The automaker has invested in drone logistics developer Matternet, and the two have worked together on a Vision Van concept (above) that would make delivery drones more practical. The electric vehicle amounts to a last-mile launching pad: drones can grab packages from its "fully automated" cargo space and fly a relatively short distance to complete deliveries that would be impractical (or just slow) for a human courier. And when it would connect everyone from the distribution center to recipients, it would manage deliveries that aren't usually feasible today -- same-day delivery at a specific time, for instance, rather than making a best effort. You're probably not going to see this van roving around your neighborhood any time soon. Mercedes hasn't said anything about translating it to a production vehicle, which isn't surprising when delivery drone regulation is still nebulous at best.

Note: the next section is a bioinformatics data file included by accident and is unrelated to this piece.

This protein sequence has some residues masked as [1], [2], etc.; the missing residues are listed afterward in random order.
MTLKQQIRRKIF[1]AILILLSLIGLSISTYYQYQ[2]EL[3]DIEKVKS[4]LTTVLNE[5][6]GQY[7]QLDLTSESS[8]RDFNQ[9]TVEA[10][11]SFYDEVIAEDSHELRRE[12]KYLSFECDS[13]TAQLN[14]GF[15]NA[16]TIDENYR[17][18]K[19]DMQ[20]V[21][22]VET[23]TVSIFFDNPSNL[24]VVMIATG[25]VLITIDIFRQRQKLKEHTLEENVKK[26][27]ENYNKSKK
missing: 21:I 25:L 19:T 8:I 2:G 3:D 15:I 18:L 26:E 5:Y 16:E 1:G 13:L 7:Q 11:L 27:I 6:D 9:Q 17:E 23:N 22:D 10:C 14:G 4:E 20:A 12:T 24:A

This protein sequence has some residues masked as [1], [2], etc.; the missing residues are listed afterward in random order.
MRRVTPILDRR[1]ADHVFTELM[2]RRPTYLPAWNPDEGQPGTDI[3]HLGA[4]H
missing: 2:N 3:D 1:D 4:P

Where texts may not say what is true. It was Alton Brown's fault. A couple of Saturdays ago, the famed food show presenter and general apogee of erudition, was not in a good mood. I know this because he tweeted: "I love how @fedex can send you a notice saying they attempted delivery at the exact time you were actually standing at the door waiting for the delivery." I felt at one with Brown's plight because, at that very moment, the same thing was happening to me.